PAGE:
1. Econoclasts – Topotek + BIG – Superkilen – fun
  2. Cyborgs – Gardens by the Sea – structure vs surface- theatrical
  3. Indeterminist – Freshkills- Succession with no end point
  4. New-materialists – Museum Park Louvre – micro-biological material
  5. Post-colonial – Deconstructing conceptual landscapes
  6. High-performance – Oystertexture + 'A New Urban Ground, NY - Nature-based strategies- form follows function
  7. Digital Natures – Mapping sand deposits- Holland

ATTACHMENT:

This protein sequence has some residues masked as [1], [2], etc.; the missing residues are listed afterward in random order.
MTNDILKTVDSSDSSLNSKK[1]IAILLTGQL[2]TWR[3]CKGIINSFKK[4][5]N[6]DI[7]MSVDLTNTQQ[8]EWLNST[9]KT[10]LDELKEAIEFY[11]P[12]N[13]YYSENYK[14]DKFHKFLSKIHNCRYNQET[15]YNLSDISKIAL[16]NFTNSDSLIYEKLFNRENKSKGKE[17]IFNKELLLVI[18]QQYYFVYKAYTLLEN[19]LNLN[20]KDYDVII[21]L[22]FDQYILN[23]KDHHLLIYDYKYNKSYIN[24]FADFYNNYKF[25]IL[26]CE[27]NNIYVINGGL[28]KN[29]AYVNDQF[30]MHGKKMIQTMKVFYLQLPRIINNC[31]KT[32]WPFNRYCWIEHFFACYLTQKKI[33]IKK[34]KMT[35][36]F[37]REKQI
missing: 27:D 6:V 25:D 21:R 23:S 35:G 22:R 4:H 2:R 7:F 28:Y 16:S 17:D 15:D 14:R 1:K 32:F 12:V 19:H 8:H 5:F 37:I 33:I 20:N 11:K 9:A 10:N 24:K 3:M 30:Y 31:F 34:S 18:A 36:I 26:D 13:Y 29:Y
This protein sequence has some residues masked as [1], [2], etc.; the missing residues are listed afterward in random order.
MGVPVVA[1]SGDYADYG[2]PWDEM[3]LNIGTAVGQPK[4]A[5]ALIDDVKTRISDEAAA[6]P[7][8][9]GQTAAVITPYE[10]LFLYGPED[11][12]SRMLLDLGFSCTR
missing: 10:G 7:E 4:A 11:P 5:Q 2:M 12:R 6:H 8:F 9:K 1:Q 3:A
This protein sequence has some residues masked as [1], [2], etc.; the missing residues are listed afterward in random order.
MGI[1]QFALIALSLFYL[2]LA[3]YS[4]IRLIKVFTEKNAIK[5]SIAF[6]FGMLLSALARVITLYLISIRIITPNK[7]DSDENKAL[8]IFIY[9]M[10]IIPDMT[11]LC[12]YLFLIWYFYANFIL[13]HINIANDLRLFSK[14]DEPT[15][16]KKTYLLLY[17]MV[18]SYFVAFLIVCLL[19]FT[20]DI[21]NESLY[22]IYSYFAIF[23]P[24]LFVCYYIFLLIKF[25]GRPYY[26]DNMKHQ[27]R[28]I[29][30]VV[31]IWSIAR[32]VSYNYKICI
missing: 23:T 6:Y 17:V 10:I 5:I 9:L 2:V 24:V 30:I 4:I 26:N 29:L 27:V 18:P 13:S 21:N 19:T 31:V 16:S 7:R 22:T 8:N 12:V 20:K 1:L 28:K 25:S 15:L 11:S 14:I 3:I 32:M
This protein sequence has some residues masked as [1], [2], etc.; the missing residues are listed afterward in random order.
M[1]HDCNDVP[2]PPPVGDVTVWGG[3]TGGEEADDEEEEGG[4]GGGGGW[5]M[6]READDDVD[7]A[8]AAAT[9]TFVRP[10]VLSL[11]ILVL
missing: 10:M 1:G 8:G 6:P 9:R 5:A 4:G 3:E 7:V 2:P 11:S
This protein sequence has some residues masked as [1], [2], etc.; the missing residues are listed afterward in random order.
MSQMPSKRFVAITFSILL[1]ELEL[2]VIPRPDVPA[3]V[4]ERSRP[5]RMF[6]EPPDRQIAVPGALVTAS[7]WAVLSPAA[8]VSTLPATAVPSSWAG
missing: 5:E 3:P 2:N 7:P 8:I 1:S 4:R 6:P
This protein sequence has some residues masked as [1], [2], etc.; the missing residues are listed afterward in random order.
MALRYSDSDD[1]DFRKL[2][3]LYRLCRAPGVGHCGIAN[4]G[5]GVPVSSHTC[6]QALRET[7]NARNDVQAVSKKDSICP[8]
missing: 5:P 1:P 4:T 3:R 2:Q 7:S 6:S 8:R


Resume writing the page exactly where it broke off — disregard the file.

‘Expanding Territories – Regenerative Agriculture and Landscape Design’ Charles Massy: Farmer & Author 'Call of the Reed Warbler: A New Agriculture - A New Earth' An astounding talk about a farmer's environmental "road to redemption.", explaining his incredible hardship financially, and personally, to come to terms with what he had been doing for years, may not be the right approach. Through his experiences, Charles armed us with incredible knowledge about the way our land works, the processes and natural systems involved. Charles highlighted how we can impact our natural environment in a positive manner by having greater awareness and sensitivity to natural systems. Charles identified that desertification is one of the biggest threats to Australia's ecosystem, economy and our collective livelihood. Survival strategies and self-organisation of the landscape should be supported through the promotion of regenerative naturalistic landscapes – providing nature with a helping hand to self-sustain, rather than trying to control it. In Charles’ words, "it’s not enough to be sustainable any more, we must be restorative, regenerative”. Our team left feeling encouraged by his thought-provoking presentation (our team also left with the desire to become farmers themselves) and we all left knowing that there were things we could do to make a difference in our lifetimes."   ‘Cultivating Cultural Intersections’ Fiona Foley: Founding Member, Boomalli Aboriginal Artist Co-operative A subversive discussion on the power of public art and the treachery of colonialism; whereby the repercussions of identity and belonging continue to plague indigenous Australians from generation to generation. As Fiona said herself, don't get hung up on terminology. We are still in a colony. Don't you forget it. The truth about our past is difficult and uncomfortable.   Foley brought balance to the other, largely positive and forward-looking indigenous voices. Her experience as an ostracised indigenous female artist is the vehicle of her worldview, which is that she moves through a largely colonised space and that we are all responsible for the decolonisation of Australia’s institutions and built environment. ‘Expanding Territories – In the Mud: Collaborations in Research, Design, and Outreach’ Sean Burkholder: Director, Landscape Affairs Group | Assistant Professor, University of Pennsylvania. Who would have thought - a fascinating presentation on the mechanics of gravity and silt. Sean’s discussion explored a deeply researched, practice based and light-hearted look at watersheds, the sedimentation deposited downstream and its ongoing management. An inspiring observation on how to best utilise design and systems to harness often very what is considered dry engineering philosophies, to create beautiful, ecologically valuable and sensitive places. ‘Navigating Political Terrain – Conflict and Harmony in the Public Space’ Martin Rein-Cano: Principal & Co-Founder, Topotek1 Martin played the role of international design agitator and was positioned in stark contrast to the prevailing attitude of the festival (environmental/cultural sustainability/sensitivity, action on climate change). An irreverent commentary on international design cultures. Rein-Cano chastises the Anglo-Saxon world for our ‘moralising’ and suggests that our industry tones down the amount of sugar that we dish out with our medicine. Falling largely under the same banner as Weller, Rein-Cano challenges landscape architects to push beyond ‘polite’ landscapes. In Martin’s words - "it is my belief that the current role of landscape architecture is to blunt the impact of poor urban design." Martin showed us an alternative to the 'real photoshop' and faux natures that we are often preoccupied with creating. An inspiring alternate take on our role in the aesthetic of the public domain, although interestingly he avoided the question when challenged on what the measure of success was for his work. ‘Synergising Technologies – Think Like Coral: Redesigning Ecology and Conservation for the Anthropocene’ Liberty Lawson: Doctoral Candidate, University of Sydney, Editor, Holographia Journal Corals colonising plastic waste. Researching and trials for regrowth of dying coral reefs which can be applied to an organism which has a non-linear, hyperbolic curve style of growth. What a way to end the conference; Liberty anchored her talk in real world examples of coral reef restoration from a personal perspective that left the audience knowing that there are incredible people out there in the world who are taking (sometimes deceptively simple) steps to build up our resilience in the face of climate change and pollution. And we can too! Finally, congratulations to AILA and the festival curators at TCL for a thoroughly enriching and thoughtful festival which left us focused on the actions that we as an industry need to further advocate and employ in order to create positive impact and effect real change. Our team are eagerly anticipating another year of learning, growing and development at the 2019 festival. Thank you to Bianca Pineda, Lauren Nissen and Timothy D'Agostino for their input.